6 Ways to Create Separate Spaces in a Loft or Studio
Living in a studio apartment or loft can be much more cost-effective in many cities than finding a two-bedroom place. However, it also leaves you with one big, open space to live in and decorate, which can feel overwhelming.
If you have to share your apartment with other people - or if you just want to be able to have a break from the single open area - you may be looking for ways to create some division in your apartment.
From sliding screens to bookshelves, here are 6 ways to create separate spaces in your loft or studio apartment:
Screens are a great way to create individual living areas without having to install any hardware or put up bulky furniture. Even better is when those screens are on casters, allowing you to effortlessly move them around to create new spaces or clean.
If you’re looking to cordon off an area for maximum privacy, try a shuttered screen or a heavier wooden screen. This type of screen will block out the light and keep prying eyes from looking in, so you can feel comfortable getting dressed in your “bedroom” area even when you have guests, for example.
For spaces where privacy isn’t as important, such as when you’re creating an office or craft space, choose a screen that’s more transparent. Fabric, rice paper, or even etched glass can give you the visual space division you’re looking for but allow light to pass through so you don’t feel closed off.
If you’re looking for a way to visually delineate between areas but don’t want to use anything that can eat up floor space, dividing your space using paint or wallpaper can be effective.
Choose a neutral color for your main living space, then choose bolder accent colors or patterned wallpapers for smaller spaces such as bedrooms, offices, and entryways.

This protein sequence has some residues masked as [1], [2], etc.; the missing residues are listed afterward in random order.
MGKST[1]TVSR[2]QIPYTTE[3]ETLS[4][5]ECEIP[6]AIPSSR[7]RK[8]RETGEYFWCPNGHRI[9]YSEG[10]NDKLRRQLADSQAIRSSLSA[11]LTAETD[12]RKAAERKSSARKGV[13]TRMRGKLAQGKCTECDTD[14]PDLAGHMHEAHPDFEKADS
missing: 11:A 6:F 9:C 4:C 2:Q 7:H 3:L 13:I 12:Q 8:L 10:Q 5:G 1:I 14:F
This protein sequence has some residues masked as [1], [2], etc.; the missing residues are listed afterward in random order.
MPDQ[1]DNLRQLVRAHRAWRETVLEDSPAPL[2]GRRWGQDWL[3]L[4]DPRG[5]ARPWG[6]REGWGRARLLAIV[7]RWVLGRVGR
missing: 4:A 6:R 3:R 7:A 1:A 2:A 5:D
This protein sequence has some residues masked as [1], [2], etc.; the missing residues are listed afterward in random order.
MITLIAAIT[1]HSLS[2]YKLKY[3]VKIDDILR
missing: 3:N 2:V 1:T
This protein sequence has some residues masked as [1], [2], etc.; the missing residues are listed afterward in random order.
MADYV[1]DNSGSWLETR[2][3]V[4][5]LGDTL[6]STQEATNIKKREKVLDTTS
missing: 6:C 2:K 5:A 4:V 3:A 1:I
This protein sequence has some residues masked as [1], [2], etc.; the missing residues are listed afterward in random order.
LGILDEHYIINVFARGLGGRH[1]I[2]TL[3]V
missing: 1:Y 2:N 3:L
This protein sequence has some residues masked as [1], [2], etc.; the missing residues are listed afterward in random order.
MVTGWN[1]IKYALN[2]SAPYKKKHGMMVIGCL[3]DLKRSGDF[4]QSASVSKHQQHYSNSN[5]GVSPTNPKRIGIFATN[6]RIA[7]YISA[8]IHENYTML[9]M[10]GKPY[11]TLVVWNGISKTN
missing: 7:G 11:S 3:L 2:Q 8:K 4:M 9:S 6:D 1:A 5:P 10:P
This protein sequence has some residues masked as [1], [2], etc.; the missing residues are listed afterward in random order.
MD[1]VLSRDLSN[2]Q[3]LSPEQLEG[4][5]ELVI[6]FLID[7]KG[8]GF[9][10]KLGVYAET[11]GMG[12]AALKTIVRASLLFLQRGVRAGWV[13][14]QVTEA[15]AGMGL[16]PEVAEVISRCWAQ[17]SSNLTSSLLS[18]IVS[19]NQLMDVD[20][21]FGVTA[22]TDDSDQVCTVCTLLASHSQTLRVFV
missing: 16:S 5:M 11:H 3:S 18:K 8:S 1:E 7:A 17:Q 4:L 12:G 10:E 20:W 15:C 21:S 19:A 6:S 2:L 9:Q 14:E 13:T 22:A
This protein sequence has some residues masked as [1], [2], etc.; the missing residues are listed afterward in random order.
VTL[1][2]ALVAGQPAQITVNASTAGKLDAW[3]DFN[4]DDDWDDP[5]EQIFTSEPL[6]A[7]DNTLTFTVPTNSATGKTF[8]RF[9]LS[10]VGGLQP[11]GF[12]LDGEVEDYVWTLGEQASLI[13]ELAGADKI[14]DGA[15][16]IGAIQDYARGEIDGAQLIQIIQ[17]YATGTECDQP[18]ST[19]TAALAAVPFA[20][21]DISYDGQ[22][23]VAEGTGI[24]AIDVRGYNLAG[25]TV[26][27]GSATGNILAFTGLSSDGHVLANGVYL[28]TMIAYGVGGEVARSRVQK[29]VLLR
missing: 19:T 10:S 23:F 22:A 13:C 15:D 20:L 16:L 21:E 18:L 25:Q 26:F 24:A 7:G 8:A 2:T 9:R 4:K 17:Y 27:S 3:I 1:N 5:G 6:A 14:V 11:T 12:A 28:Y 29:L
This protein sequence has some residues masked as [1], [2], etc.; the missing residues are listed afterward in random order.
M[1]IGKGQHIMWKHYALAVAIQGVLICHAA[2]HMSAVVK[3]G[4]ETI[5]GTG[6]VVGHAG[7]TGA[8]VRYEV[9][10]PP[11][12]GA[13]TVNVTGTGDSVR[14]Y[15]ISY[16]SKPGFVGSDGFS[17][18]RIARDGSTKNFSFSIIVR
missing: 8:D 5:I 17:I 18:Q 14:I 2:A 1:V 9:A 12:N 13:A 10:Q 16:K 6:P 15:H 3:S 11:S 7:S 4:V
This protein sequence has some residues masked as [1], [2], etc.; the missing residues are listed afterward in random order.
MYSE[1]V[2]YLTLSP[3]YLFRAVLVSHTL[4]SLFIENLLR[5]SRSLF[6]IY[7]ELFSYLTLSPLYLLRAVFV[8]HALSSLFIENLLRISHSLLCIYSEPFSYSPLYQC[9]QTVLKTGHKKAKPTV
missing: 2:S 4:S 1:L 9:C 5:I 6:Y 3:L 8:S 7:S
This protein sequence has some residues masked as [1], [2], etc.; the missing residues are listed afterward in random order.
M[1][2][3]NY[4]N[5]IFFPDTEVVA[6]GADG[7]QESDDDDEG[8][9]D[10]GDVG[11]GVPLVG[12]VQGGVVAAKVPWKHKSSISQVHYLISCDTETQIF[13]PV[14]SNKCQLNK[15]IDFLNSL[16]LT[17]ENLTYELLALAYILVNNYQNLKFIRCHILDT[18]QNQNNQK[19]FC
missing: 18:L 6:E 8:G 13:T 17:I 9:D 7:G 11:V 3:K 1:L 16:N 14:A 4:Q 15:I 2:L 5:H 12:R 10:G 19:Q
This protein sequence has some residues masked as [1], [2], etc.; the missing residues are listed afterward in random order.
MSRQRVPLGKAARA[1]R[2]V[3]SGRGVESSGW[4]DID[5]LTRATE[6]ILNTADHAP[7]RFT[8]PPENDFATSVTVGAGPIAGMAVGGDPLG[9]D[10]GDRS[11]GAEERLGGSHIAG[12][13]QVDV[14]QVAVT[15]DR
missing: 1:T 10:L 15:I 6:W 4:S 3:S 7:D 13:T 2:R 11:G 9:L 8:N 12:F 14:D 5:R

This method offers a few benefits, including being less expensive and less of a hassle than purchasing and setting up pieces of furniture.
You don’t need to actually physically separate a space in any way to still preserve certain areas for certain purposes.
If you want to separate your larger apartment into areas for eating, sleeping, working, and relaxing, for example, consider ways you can arrange your furniture to accomplish this division.
Put your desk, chair, and any other office necessities in a corner of the space so you get a little quiet when you’re trying to work. Gather the couch and chairs around your TV in the center of the room on an area rug, giving that visual cue that stepping onto the rug means you’re stepping into a new space.
For your bedroom area, consider facing the bed toward the wall and putting up a headboard or locating your dresser behind the bed to visually separate that space from the rest of the room.
If you want the feel of space separation without putting anything new on the floor, curtains are a great solution.
You can suspend curtain rods from hanging wires for high ceilings or to add curtains to the middle of a room, allowing you to create division even in a big, expansive area.
Go for heavy fabrics in areas where you want more privacy and less light, or bright, airy choices if you’d like a separate-but-open feel. Play with colors and patterns to bring some visual interest and life into your space, or even consider different materials if you want a funky feel.
Not all walls have to be floor-to-ceiling to be effective. Think about how offices separate workspaces with cubicles, most of which have walls lower than the height of the average adult.
Separate your office space with a low wall that butts up against your desk, giving you the feel of a separate working space without all the bulk.
Many low walls can be mobile and easily assembled, allowing you to move things around as you get bored. Storage also can be added with hanging baskets to hold mail, books, or other items you want to keep close by.
If you live in a studio or loft apartment, chances are you could use some extra storage space for all your stuff.
That’s where this space-separation suggestion comes in! Putting up tall shelves not only helps you create separate living spaces, but gives you extra spots to stash all your books, decor, and other items.
If you want a more private area, opt for traditional tall bookshelves with solid backs. This will help keep that space more private and closed off from sight.
For a more open feeling, go for cube shelving. You can opt to put smaller items in decorative bins or baskets, show off larger items, and stack books for display. To give you some more light in between separated spaces, leave a few cubbies open so the space doesn’t feel so closed off.
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